Destructive criticism – Havre theater group returns with ‘Rugburns’

Destructive criticism – Havre theater group returns with ‘Rugburns’

Jay Pyette

August 7, 2008, by Jamie Kelly, Missoulian

THE MONTANA ACTORS THEATER presents “Rugburns,” a play by Jay Pyette, Aug. 13-15, 8 p.m., at the Crystal Theatre, 515 S. Higgins. Tickets are $15 per person or $25 per couple. Call (406) 945-2904. There is adult language and brief partial nudity.

They come from Houston and Maryland and Seattle. They’ve cut their theater teeth in small towns and big cities. And they’re performing a road show in Missoula next week from their home base in Havre.

This is theater done the Montana way.

Many theatergoers in Missoula may have never even heard of the Montana Actors Theater, a professional theater company that has been in existence for 15 years. Based out of Havre and loosely associated with Montana State University-Northern, the MAT tours the Hi-Line and gets big crowds in Havre, but rarely makes it over to this side of the Divide.

But with their second show in Missoula beginning next week and with the promise of more to come, audiences will get to know this independent group of Hi-Liners a lot more in coming years.

“Yeah, the mountains kind of separate us,” said Grant Olson, vice president of the company and the director of next week’s “Rugburns.” “But we’re really starting to expand.”

Most of the actors in MAT have plenty of experience in theater, and many of them have their degrees in drama and have decided to stay in Montana.

For Deborah Voss, who is originally from Maryland and got her bachelor’s degree at the University of Northern Colorado, the Montana Actors Theater is exactly what she was looking for in a professional company: It’s independent and flowing with creativity.

“It’s really great to work with people who have absolutely no inhibitions whatsoever,” she said. “We have fun. We have a really great time. And I feel like there’s nobody in this room who doesn’t want to be here and work hard. It’s refreshing.”

Audiences who packed the Crystal Theatre for last June’s “ART,” the MAT’s debut in Missoula, remember the group well. The Crystal, notoriously tough to get a good crowd in during the summer months, was filled on each of the three nights of the independent production.

Next week, MAT returns with its second show, a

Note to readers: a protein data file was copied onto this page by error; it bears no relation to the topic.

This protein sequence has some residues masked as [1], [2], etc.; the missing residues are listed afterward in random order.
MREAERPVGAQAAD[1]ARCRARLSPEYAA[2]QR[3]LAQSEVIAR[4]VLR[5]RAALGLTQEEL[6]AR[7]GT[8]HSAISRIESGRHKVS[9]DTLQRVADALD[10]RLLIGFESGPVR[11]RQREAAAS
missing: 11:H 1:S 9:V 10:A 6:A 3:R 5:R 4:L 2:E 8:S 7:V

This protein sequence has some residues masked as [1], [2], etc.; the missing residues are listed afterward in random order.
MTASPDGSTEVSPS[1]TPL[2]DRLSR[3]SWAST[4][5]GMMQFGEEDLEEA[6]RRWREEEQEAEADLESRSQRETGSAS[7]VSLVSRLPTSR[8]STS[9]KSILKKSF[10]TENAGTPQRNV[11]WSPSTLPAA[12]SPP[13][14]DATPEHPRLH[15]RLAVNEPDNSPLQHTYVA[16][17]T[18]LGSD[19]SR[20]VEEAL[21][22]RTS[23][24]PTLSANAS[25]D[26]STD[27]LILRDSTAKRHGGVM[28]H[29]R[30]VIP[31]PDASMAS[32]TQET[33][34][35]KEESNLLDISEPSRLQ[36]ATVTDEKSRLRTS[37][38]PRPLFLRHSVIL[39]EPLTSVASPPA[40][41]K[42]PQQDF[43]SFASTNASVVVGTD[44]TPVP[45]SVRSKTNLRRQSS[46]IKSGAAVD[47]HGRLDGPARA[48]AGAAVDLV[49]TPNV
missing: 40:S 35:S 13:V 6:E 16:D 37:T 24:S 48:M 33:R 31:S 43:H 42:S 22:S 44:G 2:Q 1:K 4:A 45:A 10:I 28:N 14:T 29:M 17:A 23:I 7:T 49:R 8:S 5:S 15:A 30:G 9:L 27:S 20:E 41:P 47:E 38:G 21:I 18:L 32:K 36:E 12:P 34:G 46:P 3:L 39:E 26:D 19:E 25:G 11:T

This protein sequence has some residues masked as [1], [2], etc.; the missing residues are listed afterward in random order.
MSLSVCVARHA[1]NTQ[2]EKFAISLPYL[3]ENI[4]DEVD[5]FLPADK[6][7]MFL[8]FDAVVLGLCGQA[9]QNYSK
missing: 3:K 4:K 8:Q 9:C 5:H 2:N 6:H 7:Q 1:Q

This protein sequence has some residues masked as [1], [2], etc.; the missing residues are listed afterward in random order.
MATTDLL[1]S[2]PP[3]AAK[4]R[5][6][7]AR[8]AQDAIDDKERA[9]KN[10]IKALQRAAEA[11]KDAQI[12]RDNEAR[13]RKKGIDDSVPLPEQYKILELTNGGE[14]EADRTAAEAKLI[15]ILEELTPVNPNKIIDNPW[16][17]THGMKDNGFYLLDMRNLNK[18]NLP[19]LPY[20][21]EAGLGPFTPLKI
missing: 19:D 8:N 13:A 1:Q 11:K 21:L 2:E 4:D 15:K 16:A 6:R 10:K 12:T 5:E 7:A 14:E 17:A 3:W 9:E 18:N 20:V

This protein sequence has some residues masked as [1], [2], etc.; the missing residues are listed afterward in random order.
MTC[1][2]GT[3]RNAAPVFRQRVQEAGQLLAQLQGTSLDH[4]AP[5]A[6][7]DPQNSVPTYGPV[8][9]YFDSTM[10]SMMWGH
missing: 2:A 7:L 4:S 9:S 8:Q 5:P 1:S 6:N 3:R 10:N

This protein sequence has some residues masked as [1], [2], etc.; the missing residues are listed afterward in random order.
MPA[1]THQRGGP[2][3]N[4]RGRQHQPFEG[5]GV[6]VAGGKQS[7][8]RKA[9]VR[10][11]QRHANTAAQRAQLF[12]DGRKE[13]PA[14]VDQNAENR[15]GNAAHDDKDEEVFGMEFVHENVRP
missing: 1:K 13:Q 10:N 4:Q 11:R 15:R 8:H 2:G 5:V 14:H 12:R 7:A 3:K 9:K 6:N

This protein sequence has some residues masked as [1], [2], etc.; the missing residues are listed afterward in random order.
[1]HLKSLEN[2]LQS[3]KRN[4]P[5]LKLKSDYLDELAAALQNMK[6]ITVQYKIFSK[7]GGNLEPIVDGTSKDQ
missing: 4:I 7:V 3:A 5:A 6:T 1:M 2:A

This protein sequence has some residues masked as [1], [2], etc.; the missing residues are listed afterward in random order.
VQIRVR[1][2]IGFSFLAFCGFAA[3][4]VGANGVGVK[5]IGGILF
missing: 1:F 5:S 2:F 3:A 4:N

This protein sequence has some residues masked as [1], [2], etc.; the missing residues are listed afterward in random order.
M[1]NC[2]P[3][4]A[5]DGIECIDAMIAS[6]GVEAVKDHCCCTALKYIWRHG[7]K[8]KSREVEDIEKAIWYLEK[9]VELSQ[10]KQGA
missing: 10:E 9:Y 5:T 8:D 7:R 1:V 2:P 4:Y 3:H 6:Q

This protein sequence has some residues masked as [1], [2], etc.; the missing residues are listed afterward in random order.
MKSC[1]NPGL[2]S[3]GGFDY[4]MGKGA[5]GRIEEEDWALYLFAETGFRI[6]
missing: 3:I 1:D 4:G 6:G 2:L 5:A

90-minute farce written by MAT cofounder and Havre High School drama teacher Jay Pyette.

The play stretches the limit of the insult school of comedy, placing otherwise normal people in a place where they feel free to lash out at their spouses and friends.

Pyette once heard a psychiatrist give a lecture in which he recommended that people in conflict resolve their feelings by standing on a slice of rug, giving them the floor to vent freely.

“He thought that was the stupidest idea he’d ever heard,” said Olson, a Havre High School graduate who has worked with his former drama coach on several MAT productions.

So Pyette turned that stupidity into comedy.

In the play, a married couple invites over some friends for a dinner party. But the couple is having problems, and before the guests arrive, the husband pulls out an old slab of orange rug, making it the place where he can stand and vent his grievances.

It isn’t long before the guests – a married couple – arrive, and quickly join in on the game. What starts at first to be a serious attempt at communication becomes an uncomfortable airing of deep and embarrassing secrets.

“In a way, the rug starts having this superpower,” said Olson. “It’s meant to solve all these problems, but it just ends up being the tool of their destruction.”

And it becomes a character itself in the play, the catalyst for all sorts of mayhem. When a stranger walks into the house, the house guests tie him up and duct-tape his mouth, and use the rug to try and guess who he is and what he’s doing there.

In the end, all the characters in the play are irrevocably changed.

“All their priorities are changed by the end,” said Olson. “The rug actually makes them change their lifestyles.”

Sex plays a big role in the play, and there is some slight nudity.

Beyond that, the cast doesn’t want to go into great detail about the plot or the ending of “Rugburns.”

“Let’s just say we’ve had to order in a pair of size-12 pumps,” said Olson, laughing.

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